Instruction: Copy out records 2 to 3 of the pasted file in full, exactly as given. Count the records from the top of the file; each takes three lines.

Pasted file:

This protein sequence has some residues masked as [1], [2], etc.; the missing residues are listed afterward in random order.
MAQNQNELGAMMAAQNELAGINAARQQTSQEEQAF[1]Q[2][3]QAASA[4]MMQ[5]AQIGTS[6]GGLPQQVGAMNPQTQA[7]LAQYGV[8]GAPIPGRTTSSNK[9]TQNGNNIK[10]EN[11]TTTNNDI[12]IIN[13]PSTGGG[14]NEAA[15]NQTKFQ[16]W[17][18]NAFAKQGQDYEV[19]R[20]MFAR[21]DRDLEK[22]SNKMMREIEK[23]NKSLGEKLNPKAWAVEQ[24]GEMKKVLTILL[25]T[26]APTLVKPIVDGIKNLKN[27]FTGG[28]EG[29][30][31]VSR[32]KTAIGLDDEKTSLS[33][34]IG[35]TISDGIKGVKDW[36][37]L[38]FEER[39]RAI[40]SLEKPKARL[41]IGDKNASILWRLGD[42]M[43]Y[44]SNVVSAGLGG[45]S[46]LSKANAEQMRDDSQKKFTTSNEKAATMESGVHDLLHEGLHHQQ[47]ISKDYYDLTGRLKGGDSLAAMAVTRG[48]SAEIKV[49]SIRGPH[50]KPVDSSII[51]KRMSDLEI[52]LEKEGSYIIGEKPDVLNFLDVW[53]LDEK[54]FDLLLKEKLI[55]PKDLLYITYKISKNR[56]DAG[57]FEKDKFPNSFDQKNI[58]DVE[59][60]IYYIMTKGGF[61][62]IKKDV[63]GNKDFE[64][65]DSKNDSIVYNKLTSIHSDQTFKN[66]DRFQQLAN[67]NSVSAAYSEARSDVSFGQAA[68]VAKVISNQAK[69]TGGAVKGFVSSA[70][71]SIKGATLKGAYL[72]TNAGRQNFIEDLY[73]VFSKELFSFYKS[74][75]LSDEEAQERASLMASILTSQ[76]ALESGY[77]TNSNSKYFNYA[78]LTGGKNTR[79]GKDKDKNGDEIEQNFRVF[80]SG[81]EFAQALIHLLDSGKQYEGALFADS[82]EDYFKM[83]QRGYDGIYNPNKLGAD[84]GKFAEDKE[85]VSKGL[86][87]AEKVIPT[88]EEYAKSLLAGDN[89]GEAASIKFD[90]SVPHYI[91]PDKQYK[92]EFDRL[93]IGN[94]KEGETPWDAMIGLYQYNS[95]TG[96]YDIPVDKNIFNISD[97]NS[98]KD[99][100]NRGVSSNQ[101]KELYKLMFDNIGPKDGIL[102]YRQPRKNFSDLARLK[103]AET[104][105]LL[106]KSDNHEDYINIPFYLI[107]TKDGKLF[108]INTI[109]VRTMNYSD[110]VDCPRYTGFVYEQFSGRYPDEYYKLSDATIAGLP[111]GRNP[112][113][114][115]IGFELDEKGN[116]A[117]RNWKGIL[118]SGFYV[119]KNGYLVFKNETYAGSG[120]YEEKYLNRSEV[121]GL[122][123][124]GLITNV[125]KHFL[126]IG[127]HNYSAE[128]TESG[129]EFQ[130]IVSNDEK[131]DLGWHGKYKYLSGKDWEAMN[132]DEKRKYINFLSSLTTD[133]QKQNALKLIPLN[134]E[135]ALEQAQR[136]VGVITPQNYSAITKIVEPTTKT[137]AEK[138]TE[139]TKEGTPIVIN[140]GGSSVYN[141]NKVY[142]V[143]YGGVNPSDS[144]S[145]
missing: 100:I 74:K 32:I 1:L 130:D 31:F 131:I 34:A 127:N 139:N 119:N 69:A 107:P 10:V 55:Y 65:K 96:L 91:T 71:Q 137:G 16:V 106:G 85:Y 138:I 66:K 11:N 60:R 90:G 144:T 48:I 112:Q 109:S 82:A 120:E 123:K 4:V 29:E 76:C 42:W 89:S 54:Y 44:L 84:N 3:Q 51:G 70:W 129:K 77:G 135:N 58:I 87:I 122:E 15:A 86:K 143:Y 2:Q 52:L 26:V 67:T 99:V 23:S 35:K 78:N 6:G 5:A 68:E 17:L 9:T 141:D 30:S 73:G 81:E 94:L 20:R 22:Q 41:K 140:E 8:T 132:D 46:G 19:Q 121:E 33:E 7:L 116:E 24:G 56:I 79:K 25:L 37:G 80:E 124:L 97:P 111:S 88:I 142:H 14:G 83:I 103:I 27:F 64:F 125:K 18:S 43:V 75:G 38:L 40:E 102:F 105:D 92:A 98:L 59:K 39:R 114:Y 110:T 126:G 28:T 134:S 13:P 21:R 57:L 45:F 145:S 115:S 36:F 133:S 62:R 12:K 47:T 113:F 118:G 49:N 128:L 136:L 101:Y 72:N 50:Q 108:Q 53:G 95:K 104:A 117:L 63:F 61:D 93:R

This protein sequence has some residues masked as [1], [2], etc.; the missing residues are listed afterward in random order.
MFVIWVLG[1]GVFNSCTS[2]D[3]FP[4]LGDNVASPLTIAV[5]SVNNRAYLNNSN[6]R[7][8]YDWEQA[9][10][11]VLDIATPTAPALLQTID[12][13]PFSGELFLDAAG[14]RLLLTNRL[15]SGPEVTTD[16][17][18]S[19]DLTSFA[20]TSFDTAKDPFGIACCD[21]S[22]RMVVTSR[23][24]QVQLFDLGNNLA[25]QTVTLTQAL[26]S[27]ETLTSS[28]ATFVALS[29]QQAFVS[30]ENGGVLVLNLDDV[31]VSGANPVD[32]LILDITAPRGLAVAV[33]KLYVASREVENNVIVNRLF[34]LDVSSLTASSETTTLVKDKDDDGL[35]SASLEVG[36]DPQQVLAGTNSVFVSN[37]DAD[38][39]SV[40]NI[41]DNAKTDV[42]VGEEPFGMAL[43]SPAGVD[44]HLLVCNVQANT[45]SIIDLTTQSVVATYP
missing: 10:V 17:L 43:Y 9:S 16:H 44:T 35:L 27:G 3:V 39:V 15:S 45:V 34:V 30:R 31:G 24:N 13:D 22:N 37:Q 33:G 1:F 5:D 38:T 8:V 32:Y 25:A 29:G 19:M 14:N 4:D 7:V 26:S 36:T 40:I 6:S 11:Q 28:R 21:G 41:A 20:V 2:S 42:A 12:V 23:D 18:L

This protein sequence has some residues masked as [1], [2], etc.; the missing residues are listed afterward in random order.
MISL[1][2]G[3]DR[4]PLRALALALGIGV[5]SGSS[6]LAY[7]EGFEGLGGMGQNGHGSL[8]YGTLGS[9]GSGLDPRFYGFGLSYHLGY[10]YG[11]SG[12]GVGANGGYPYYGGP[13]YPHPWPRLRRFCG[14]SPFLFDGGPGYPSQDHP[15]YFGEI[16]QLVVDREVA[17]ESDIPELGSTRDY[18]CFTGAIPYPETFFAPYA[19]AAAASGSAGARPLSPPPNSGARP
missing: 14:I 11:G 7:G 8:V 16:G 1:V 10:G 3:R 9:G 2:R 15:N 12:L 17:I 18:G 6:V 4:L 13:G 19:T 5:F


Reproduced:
This protein sequence has some residues masked as [1], [2], etc.; the missing residues are listed afterward in random order.
MFVIWVLG[1]GVFNSCTS[2]D[3]FP[4]LGDNVASPLTIAV[5]SVNNRAYLNNSN[6]R[7][8]YDWEQA[9][10][11]VLDIATPTAPALLQTID[12][13]PFSGELFLDAAG[14]RLLLTNRL[15]SGPEVTTD[16][17][18]S[19]DLTSFA[20]TSFDTAKDPFGIACCD[21]S[22]RMVVTSR[23][24]QVQLFDLGNNLA[25]QTVTLTQAL[26]S[27]ETLTSS[28]ATFVALS[29]QQAFVS[30]ENGGVLVLNLDDV[31]VSGANPVD[32]LILDITAPRGLAVAV[33]KLYVASREVENNVIVNRLF[34]LDVSSLTASSETTTLVKDKDDDGL[35]SASLEVG[36]DPQQVLAGTNSVFVSN[37]DAD[38][39]SV[40]NI[41]DNAKTDV[42]VGEEPFGMAL[43]SPAGVD[44]HLLVCNVQANT[45]SIIDLTTQSVVATYP
missing: 10:V 17:L 43:Y 9:S 16:H 44:T 35:L 27:G 3:V 39:V 15:S 45:V 34:V 30:R 31:G 24:N 13:D 22:N 37:Q 33:G 1:F 5:D 38:T 8:V 32:Y 25:A 29:G 19:M 14:N 4:D 7:V 26:S 36:T 40:I 6:S 11:Q 28:R 21:G 41:A 20:V 2:S 42:A 12:V 23:D 18:L

This protein sequence has some residues masked as [1], [2], etc.; the missing residues are listed afterward in random order.
MISL[1][2]G[3]DR[4]PLRALALALGIGV[5]SGSS[6]LAY[7]EGFEGLGGMGQNGHGSL[8]YGTLGS[9]GSGLDPRFYGFGLSYHLGY[10]YG[11]SG[12]GVGANGGYPYYGGP[13]YPHPWPRLRRFCG[14]SPFLFDGGPGYPSQDHP[15]YFGEI[16]QLVVDREVA[17]ESDIPELGSTRDY[18]CFTGAIPYPETFFAPYA[19]AAAASGSAGARPLSPPPNSGARP
missing: 14:I 11:G 7:G 8:V 16:G 1:V 10:G 3:R 9:G 2:R 15:N 12:L 17:I 18:G 6:V 4:L 13:G 19:T 5:F